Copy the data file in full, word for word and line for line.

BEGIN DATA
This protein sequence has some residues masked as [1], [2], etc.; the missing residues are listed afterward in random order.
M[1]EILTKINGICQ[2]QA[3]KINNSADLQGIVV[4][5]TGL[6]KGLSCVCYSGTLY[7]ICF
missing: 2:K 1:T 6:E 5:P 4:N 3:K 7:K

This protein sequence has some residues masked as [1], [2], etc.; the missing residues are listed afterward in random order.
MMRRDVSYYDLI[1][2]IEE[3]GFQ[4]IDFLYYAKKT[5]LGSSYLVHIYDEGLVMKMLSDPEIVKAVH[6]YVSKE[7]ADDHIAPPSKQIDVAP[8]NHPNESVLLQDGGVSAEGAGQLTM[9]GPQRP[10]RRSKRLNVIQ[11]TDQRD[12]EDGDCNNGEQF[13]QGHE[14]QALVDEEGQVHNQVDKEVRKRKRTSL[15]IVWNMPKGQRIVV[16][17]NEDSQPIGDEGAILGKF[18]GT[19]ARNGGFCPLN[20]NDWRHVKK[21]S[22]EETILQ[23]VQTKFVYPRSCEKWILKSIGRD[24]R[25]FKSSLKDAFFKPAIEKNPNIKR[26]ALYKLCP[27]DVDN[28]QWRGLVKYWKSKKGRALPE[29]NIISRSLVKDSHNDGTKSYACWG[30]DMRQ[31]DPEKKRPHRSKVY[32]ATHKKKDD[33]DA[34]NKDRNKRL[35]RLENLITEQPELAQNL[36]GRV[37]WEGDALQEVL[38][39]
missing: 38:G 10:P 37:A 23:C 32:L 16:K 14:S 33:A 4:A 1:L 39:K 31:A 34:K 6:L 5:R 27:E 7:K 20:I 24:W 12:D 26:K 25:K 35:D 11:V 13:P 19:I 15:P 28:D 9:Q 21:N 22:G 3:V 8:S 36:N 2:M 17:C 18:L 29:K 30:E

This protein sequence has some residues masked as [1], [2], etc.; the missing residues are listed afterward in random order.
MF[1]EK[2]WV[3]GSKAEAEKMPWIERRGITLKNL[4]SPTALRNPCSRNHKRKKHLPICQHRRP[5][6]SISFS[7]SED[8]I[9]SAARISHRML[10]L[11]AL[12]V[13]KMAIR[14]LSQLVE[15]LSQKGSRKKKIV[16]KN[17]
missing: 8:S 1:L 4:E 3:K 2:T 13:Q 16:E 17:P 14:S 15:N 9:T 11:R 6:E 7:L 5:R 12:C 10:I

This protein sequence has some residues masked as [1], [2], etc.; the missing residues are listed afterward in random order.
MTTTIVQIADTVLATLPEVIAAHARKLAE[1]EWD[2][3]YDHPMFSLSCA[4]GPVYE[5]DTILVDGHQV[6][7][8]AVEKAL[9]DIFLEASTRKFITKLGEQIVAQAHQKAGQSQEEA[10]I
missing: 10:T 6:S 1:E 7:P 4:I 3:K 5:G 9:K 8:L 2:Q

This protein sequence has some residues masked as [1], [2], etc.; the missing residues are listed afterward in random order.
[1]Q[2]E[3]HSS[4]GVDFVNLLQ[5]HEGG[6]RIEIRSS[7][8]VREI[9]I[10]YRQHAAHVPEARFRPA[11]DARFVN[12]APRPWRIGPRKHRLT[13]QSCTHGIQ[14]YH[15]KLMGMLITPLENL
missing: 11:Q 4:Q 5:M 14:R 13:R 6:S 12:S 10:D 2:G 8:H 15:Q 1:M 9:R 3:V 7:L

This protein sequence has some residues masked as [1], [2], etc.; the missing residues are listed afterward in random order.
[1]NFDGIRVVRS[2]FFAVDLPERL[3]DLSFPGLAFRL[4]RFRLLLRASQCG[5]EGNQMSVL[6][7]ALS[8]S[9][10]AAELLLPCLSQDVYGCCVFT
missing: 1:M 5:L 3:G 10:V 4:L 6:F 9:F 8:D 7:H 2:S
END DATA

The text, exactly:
This protein sequence has some residues masked as [1], [2], etc.; the missing residues are listed afterward in random order.
M[1]EILTKINGICQ[2]QA[3]KINNSADLQGIVV[4][5]TGL[6]KGLSCVCYSGTLY[7]ICF
missing: 2:K 1:T 6:E 5:P 4:N 3:K 7:K

This protein sequence has some residues masked as [1], [2], etc.; the missing residues are listed afterward in random order.
MMRRDVSYYDLI[1][2]IEE[3]GFQ[4]IDFLYYAKKT[5]LGSSYLVHIYDEGLVMKMLSDPEIVKAVH[6]YVSKE[7]ADDHIAPPSKQIDVAP[8]NHPNESVLLQDGGVSAEGAGQLTM[9]GPQRP[10]RRSKRLNVIQ[11]TDQRD[12]EDGDCNNGEQF[13]QGHE[14]QALVDEEGQVHNQVDKEVRKRKRTSL[15]IVWNMPKGQRIVV[16][17]NEDSQPIGDEGAILGKF[18]GT[19]ARNGGFCPLN[20]NDWRHVKK[21]S[22]EETILQ[23]VQTKFVYPRSCEKWILKSIGRD[24]R[25]FKSSLKDAFFKPAIEKNPNIKR[26]ALYKLCP[27]DVDN[28]QWRGLVKYWKSKKGRALPE[29]NIISRSLVKDSHNDGTKSYACWG[30]DMRQ[31]DPEKKRPHRSKVY[32]ATHKKKDD[33]DA[34]NKDRNKRL[35]RLENLITEQPELAQNL[36]GRV[37]WEGDALQEVL[38][39]
missing: 38:G 10:P 37:A 23:C 32:L 16:K 14:S 33:A 4:A 1:L 39:K 31:A 34:K 6:L 5:R 27:E 7:K 20:I 24:W 12:D 26:K 25:K 35:D 11:V 13:P 19:I 15:P 28:D 9:Q 21:N 22:G 3:V 8:S 36:N 2:M 17:C 18:L 29:K 30:E

This protein sequence has some residues masked as [1], [2], etc.; the missing residues are listed afterward in random order.
MF[1]EK[2]WV[3]GSKAEAEKMPWIERRGITLKNL[4]SPTALRNPCSRNHKRKKHLPICQHRRP[5][6]SISFS[7]SED[8]I[9]SAARISHRML[10]L[11]AL[12]V[13]KMAIR[14]LSQLVE[15]LSQKGSRKKKIV[16]KN[17]
missing: 8:S 1:L 4:E 3:K 2:T 13:Q 16:E 17:P 14:S 15:N 9:T 11:R 6:E 7:L 5:R 12:C 10:I

This protein sequence has some residues masked as [1], [2], etc.; the missing residues are listed afterward in random order.
MTTTIVQIADTVLATLPEVIAAHARKLAE[1]EWD[2][3]YDHPMFSLSCA[4]GPVYE[5]DTILVDGHQV[6][7][8]AVEKAL[9]DIFLEASTRKFITKLGEQIVAQAHQKAGQSQEEA[10]I
missing: 10:T 6:S 1:E 7:P 4:I 3:K 5:G 9:K 8:L 2:Q

This protein sequence has some residues masked as [1], [2], etc.; the missing residues are listed afterward in random order.
[1]Q[2]E[3]HSS[4]GVDFVNLLQ[5]HEGG[6]RIEIRSS[7][8]VREI[9]I[10]YRQHAAHVPEARFRPA[11]DARFVN[12]APRPWRIGPRKHRLT[13]QSCTHGIQ[14]YH[15]KLMGMLITPLENL
missing: 11:Q 4:Q 5:M 14:R 13:R 6:S 12:S 10:D 2:G 8:H 15:Q 1:M 9:R 3:V 7:L

This protein sequence has some residues masked as [1], [2], etc.; the missing residues are listed afterward in random order.
[1]NFDGIRVVRS[2]FFAVDLPERL[3]DLSFPGLAFRL[4]RFRLLLRASQCG[5]EGNQMSVL[6][7]ALS[8]S[9][10]AAELLLPCLSQDVYGCCVFT
missing: 1:M 5:L 3:G 10:V 4:L 6:F 9:F 8:D 7:H 2:S